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ERIC Number: ED550880
Record Type: Non-Journal
Publication Date: 2012
Pages: 192
Abstractor: As Provided
Reference Count: N/A
ISBN: 978-1-2679-8045-8
ISSN: N/A
Satisfaction, Challenges, and Interaction in Online Education: A Generational Comparison
Yousef, Martin C.
ProQuest LLC, Ed.D. Dissertation, University of La Verne
Problem: Research suggests that multiple generations of students (predominantly Generation X and millennials) are concurrently enrolled in online classes and that the number of online students continues to grow. The problem investigated in this study was to identify the level of satisfaction as well as the preferences of students from Generation X and the millennial generation; the preferences include the reason for choosing online education and interaction preferences when engaged in online education. Purpose: The purpose of this study was to characterize the generational differences (Generation X and millennial generation) and preferences between online students. Specifically, the study focused on factors that led to the decision to enroll in online classes and the level of engagement and interaction for these groups within an online course. Additionally, the study focused on determining the level of satisfaction from each of the two generational groups. Methodology: This was a comparative descriptive study of both Generation X and millennial online students. Eighty-eight participants who were currently enrolled in a degree-granting online education program completed an online survey that measured their level of satisfaction and their preferences for enrolling in online classes. The survey also addressed similarities and differences between each of the two generations with respect to preferences and satisfaction. Findings: The data suggest millennial online students prefer and are satisfied with the level of interaction with their instructor, other students, and the learning community. On the other hand, Generation X online students are less satisfied with these same interaction types. Millennials are less satisfied with the speed of online education feedback and response when compared to their older classmates. Both generations are satisfied with the content and the ease of use of online education, including the opportunity to select the exact course content that is of interest to them. Conclusions: Both generations are satisfied with their online educational experience, but there are differences between preferences and the level of satisfaction of both generations studied. Recommendations: Although there are differences in expectations and the level of satisfaction, this study supports the need for continued research in the development of online curriculum and services that will be beneficial to all online learners. [The dissertation citations contained here are published with the permission of ProQuest LLC. Further reproduction is prohibited without permission. Copies of dissertations may be obtained by Telephone (800) 1-800-521-0600. Web page: http://www.proquest.com/en-US/products/dissertations/individuals.shtml.]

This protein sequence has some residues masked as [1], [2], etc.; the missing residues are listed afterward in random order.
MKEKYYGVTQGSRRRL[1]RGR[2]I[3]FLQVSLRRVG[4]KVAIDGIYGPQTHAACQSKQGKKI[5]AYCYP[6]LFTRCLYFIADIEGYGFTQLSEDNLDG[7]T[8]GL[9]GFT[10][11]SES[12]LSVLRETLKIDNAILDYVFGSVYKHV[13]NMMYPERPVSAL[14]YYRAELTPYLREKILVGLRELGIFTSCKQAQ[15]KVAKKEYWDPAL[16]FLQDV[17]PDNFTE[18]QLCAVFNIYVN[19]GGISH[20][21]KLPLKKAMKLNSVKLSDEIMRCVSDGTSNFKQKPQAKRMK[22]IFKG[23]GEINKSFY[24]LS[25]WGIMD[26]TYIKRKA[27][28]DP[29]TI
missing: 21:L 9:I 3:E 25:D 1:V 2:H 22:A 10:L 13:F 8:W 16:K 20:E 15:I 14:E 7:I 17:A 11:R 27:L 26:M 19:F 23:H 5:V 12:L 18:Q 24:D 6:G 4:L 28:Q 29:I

ProQuest LLC. 789 East Eisenhower Parkway, P.O. Box 1346, Ann Arbor, MI 48106. Tel: 800-521-0600; Web site: http://www.proquest.com/en-US/products/dissertations/individuals.shtml
Publication Type: Dissertations/Theses - Doctoral Dissertations
Education Level: Higher Education; Postsecondary Education
Audience: N/A
Language: English
Sponsor: N/A
Authoring Institution: N/A